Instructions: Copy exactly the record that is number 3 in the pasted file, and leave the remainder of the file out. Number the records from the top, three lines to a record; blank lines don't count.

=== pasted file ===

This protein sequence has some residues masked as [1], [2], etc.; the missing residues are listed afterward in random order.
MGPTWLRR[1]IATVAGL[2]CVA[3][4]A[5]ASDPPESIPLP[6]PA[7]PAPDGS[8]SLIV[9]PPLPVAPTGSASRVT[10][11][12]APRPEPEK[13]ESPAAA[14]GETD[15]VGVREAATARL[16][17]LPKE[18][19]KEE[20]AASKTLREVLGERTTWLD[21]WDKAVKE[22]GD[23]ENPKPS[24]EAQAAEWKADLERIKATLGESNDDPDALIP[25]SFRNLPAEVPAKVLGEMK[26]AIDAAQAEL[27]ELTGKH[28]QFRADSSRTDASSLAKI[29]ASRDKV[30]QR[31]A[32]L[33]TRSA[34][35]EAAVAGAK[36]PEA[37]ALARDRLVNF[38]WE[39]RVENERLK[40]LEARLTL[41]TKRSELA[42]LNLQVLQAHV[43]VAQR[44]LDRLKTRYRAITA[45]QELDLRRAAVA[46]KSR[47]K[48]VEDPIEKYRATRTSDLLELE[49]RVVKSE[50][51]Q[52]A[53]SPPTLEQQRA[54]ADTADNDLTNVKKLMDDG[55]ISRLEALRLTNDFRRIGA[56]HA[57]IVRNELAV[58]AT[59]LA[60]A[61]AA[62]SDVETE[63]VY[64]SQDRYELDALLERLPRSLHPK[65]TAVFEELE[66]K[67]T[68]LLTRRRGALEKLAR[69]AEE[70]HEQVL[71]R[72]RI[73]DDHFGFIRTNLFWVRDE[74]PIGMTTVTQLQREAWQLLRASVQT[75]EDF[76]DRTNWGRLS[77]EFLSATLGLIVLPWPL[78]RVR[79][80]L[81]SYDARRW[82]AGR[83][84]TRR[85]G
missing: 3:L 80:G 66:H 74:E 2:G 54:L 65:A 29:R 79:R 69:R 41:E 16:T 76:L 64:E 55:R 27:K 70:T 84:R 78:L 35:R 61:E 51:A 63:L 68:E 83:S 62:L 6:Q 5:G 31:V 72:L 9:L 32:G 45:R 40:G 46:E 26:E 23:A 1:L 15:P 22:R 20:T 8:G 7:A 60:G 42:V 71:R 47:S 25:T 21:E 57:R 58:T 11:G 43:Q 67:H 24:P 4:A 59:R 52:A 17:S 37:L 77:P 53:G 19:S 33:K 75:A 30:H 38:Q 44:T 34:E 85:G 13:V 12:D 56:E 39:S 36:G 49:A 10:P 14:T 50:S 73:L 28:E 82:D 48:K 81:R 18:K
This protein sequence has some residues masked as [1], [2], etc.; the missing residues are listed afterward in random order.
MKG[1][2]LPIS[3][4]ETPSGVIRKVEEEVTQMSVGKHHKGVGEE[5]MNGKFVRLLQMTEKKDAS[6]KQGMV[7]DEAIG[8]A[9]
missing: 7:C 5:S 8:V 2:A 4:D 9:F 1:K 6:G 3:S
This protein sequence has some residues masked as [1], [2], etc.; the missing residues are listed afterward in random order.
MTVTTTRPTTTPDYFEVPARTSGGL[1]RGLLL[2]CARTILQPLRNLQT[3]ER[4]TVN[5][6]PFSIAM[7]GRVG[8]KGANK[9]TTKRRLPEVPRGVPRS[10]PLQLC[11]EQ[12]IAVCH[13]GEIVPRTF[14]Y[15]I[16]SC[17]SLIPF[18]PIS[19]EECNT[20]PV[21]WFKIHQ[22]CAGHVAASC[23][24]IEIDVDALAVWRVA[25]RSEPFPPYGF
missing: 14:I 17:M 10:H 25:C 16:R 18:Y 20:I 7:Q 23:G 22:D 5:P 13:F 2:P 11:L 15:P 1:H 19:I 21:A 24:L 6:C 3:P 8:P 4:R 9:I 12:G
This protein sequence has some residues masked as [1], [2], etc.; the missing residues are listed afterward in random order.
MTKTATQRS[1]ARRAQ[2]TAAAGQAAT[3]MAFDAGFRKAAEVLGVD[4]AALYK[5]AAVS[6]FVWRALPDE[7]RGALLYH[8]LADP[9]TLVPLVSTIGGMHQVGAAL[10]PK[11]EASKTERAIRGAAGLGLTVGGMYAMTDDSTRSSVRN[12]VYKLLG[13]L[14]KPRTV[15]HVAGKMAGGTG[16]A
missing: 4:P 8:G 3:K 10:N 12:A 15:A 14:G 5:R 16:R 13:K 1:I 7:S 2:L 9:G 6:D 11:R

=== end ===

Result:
This protein sequence has some residues masked as [1], [2], etc.; the missing residues are listed afterward in random order.
MTVTTTRPTTTPDYFEVPARTSGGL[1]RGLLL[2]CARTILQPLRNLQT[3]ER[4]TVN[5][6]PFSIAM[7]GRVG[8]KGANK[9]TTKRRLPEVPRGVPRS[10]PLQLC[11]EQ[12]IAVCH[13]GEIVPRTF[14]Y[15]I[16]SC[17]SLIPF[18]PIS[19]EECNT[20]PV[21]WFKIHQ[22]CAGHVAASC[23][24]IEIDVDALAVWRVA[25]RSEPFPPYGF
missing: 14:I 17:M 10:H 25:C 16:R 18:Y 20:I 7:Q 23:G 22:D 5:P 13:F 2:P 11:L 15:P 1:H 19:I 21:A 24:L 6:C 3:P 8:P 4:R 9:I 12:G